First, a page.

Radar remote sensing plays an important role in deriving unique measurements that address fundamental questions in the National Aeronautic and Space Administration (NASA) Earth Science Enterprise (ESE) strategic plan. Synthetic aperture radar (SAR) can provide measurement key to the water cycle (e.g. soil moisture and water level), global ecosystem (biomass estimation, land cover change), and ocean circulation and ice mass (ice motion). L-band radar provides the ability to make these measurements under a variety of topographic and land cover conditions, day or night, with wide coverage at fine resolution and with minimal temporal decorrelation.

Large, lightweight, high power, electronically-steerable L-band T/R modules are required to enable the next-generation NASA Earth Science SAR missions. One of the most critical parts of the T/R modules is the power amplifier (PA) in the last stage, since the last stage determines the overall efficiency of the T/R module.

Switching-mode amplifiers are promising candidates for UHF transmitters that require high efficiency, but only limited bandwidth and linearity. Recently Kee et al. reported a new class of switching power amplifiers, the Class-E/F amplifier [1]. Figure 1 shows the schematic of an E/Fodd,2 amplifier. This amplifier has zero-voltage switching like a Class-E amplifier, while terminating the odd harmonics and the 2nd harmonic like a Class-F-1 amplifier. The amplifier uses a pair of transistors, driven as switches 180º out of phase. A second-harmonic trap helps shape the current waveform. Figure 2 shows a photograph of the actual amplifier.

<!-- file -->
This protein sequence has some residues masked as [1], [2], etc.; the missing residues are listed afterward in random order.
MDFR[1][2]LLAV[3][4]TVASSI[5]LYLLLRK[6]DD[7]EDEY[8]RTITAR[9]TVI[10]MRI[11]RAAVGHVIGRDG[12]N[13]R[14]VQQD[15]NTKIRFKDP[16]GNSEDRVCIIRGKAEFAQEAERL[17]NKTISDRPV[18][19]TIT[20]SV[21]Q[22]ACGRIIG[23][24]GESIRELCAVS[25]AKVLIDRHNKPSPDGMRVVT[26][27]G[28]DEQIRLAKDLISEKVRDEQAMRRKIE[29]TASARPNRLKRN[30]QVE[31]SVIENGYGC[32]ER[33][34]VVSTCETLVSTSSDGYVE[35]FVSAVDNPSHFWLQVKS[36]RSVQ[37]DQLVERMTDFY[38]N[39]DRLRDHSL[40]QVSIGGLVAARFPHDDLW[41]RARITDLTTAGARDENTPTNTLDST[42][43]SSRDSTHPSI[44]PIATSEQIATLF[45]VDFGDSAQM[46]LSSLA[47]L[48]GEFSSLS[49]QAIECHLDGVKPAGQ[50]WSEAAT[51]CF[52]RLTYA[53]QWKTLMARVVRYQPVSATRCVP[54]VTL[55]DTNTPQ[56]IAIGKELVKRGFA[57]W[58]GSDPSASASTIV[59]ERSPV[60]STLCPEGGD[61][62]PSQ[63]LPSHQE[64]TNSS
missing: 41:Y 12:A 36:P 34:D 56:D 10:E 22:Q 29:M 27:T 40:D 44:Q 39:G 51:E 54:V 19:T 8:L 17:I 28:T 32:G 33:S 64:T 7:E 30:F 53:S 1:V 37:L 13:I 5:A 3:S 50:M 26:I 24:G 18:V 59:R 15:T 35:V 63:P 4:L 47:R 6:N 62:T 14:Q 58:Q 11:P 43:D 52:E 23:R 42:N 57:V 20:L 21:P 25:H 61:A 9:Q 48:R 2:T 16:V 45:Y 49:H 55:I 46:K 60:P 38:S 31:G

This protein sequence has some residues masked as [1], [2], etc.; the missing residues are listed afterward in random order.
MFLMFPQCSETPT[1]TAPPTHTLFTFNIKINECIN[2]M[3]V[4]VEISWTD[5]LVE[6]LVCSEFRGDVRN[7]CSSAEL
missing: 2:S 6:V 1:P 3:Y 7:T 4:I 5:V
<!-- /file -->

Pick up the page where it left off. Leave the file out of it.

High-Efficiency Transmitters for Space Radar
 

The PA operates at 1100 MHz with an output power of 60 W, a gain of 12 dB and power-added efficiency (PAE) of 65%. Compact, low-loss and impedance-transforming microstrip baluns are designed for the push-pull configuration. The amplifier is realized using silicon laterally diffused MOSFET (LDMOS) devices. The amplifier is built on a Duroid substrate with a dielectric constant of 2.2. Our amplifier has an output power five times larger than the other recently reported switching amplifiers, with an area five times smaller [2].

References:

W. N. Edelstein, C. Andricos, A. Moussessian, F. Wang, D. B. Rutledge, "High-Efficiency L-band Transmit/Receive Module for Synthetic Aperture Radar," 2003 IEEE Radar Conf. Proceedings, pp. 238-243, May, 2003.

Scott Kee, Ichiro Aoki, Ali Hajimiri, and David Rutledge, The Class - E/F Family of ZVS Switching Amplifiers , IEEE Microwave Theory and Techniques, Vol. 51, No. 6, June 2003.


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